Insect ice excavation is a classic. I can’t think of a single year in the preschool classroom where I haven’t done this fun science meets sensory activity for kids!
Insect ice excavation is THE most effortless science activity
Once you see how easy this is to set up and how long it keeps kids engaged, you’ll have this in the rotation every year!
This is a prep-the-night-before project, and the next day you just pop it out of the freezer, throw out some simple materials, and POOF – hours of fun.
Frozen bugs is a preschool classic, and it will be your kids’ new favorite activity.
Related: Speaking of bugs, our GIANT 10-foot bug coloring poster is the.coolest.thing.ever.
If you’re new to insect ice excavation, you’re in for a treat
If you’ve done this a billion times (like us), you already know why this is the coolest (literally).
However, if you’re new, be prepared to be delighted!
There are some universal things that preschoolers love, and removing toys in frozen blocks of ice is always near the top of the list.
Looking for more frozen activities for kids? You’re in luck:
- Painting on Ice Cubes – Friends Art Lab
- Frozen Rainbow Science Experiment for Kids – Hands On As We Grow
- Frozen Flowers – The Best Ideas for Kids
- Plastic insect toys
- Small plastic containers
- Eye dropper or spoon
- Coloring – optional
- Paintbrush – optional
The three main steps are made, freeze, and excavate!
MAKE: Fill a small plastic container with water and coloring if using any.
Next, add in several plastic insect toys. I try to stand up as many as I can against the side of the plastic container so that kids can excavate from all sides instead of just the bottom.
FREEZE: Let them freeze overnight.
EXCAVATE: Provide your child with salt, warm water, a paintbrush, and an eye dropper or spoon to melt the ice.
Why a paintbrush? The paintbrush helps to push and mix the salt with the ice, adding friction to make the ice melt faster.
That’s it! Often, the kids have so much fun when we do this that when they’ve excavated all the bugs, we bring them inside and freeze again for the next day.
Why do you add salt and warm water?
To expedite the melting!
Depending on the size of the frozen cube you make, it can take a long time for the ice to melt.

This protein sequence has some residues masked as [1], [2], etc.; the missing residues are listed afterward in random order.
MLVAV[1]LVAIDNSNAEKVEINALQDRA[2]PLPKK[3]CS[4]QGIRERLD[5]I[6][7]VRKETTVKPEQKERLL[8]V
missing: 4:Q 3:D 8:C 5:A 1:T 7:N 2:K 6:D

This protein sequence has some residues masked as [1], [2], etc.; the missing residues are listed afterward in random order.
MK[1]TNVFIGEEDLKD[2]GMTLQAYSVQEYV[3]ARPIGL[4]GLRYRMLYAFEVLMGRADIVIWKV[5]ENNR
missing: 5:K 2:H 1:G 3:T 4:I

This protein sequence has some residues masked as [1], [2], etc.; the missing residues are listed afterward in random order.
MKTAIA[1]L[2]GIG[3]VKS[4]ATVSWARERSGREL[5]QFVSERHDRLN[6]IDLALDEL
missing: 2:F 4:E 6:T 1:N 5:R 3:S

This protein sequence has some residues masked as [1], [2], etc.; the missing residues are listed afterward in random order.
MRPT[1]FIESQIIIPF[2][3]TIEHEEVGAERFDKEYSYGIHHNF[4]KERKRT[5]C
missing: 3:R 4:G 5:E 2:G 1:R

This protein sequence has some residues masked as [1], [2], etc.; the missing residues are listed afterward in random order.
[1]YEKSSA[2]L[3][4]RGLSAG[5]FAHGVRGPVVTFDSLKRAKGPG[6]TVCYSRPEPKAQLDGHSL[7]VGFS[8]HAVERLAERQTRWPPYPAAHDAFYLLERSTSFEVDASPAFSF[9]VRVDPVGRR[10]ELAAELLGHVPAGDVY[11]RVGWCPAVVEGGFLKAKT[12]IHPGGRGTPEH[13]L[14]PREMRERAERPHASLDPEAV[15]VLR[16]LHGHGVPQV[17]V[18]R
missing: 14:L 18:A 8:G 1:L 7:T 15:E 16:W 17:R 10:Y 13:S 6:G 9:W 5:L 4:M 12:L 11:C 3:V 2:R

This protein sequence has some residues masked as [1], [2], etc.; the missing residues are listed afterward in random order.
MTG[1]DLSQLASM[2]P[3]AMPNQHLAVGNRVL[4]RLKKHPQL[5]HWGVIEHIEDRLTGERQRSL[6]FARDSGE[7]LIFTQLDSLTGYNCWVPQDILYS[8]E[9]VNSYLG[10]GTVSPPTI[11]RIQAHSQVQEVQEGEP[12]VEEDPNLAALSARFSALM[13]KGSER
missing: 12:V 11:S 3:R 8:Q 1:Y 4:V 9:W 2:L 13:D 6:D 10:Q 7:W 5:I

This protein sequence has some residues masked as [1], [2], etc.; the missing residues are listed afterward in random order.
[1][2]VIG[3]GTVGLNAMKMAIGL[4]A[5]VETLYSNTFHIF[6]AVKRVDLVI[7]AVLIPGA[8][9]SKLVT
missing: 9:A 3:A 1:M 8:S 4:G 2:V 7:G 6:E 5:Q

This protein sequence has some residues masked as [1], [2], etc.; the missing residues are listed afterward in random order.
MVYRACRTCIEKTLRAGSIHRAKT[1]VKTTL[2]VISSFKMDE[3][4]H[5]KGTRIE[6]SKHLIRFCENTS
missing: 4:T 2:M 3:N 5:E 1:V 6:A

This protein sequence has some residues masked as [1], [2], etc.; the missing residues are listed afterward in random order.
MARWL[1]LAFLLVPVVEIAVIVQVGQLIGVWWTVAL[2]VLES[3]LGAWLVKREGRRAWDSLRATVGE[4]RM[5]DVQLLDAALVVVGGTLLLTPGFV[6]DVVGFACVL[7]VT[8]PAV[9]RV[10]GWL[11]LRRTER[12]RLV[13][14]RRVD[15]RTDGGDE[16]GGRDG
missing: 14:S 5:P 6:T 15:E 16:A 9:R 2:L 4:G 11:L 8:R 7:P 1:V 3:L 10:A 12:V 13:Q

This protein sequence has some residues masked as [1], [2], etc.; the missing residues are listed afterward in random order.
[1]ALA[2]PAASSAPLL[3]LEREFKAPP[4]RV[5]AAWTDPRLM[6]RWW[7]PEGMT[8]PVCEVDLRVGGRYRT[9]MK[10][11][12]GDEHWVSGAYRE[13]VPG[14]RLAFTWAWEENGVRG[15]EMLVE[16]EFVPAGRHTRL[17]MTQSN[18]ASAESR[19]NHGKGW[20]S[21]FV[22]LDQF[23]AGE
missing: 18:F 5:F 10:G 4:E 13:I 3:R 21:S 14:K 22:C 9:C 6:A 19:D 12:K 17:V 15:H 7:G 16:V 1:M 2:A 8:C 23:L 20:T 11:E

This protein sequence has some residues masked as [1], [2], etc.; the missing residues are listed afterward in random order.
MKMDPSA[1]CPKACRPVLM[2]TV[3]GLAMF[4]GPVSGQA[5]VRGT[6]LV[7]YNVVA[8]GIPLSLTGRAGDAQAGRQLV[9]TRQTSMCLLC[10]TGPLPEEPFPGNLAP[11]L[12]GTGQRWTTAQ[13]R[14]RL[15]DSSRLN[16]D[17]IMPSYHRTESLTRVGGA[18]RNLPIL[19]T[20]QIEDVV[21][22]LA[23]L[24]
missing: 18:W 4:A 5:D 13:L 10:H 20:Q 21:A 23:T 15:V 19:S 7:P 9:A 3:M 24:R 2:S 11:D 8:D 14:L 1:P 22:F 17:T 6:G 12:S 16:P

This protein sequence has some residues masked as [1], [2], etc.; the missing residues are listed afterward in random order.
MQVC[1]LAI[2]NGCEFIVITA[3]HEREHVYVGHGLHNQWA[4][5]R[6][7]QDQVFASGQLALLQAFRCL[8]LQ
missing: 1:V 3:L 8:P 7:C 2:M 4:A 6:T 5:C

So, to make it melt more quickly, salt and warm water work together to let your littles rescue the insects faster.
When I lived in Boise, there were many snow days, and it was always fun watching the big trucks go by dumping salt into the roads to melt the ice. This project always makes me think of that!
What are the learning outcomes of ice play?
When kids are engaged with this project and playing with ice, they’re:
- Exploring states of matter – observing a liquid turn to a solid and then back to a liquid
- Engaged with cause and effect – testing out what happens when ice and warm water are applied to a frozen cube of ice
- Sharing materials – unless each child has their very own block of ice and their very own materials, they’re working together toward a common goal with shared supplies
- Investigating temperature – exploring the contrast between how the ice and warm water feel
Any age that won’t try to eat the materials and that can safely use materials.
Of course! They will melt faster, but that is totally fine.
Not to say it can’t happen, but we’ve done this a bazillion times and we’ve never seen that occur.
Insect ice excavation is a sensory and science dream
And it’s a hit every time!
If you don’t have insect toys, you can grab them here or use small blocks, rocks, or other plastic toys as stand-ins.
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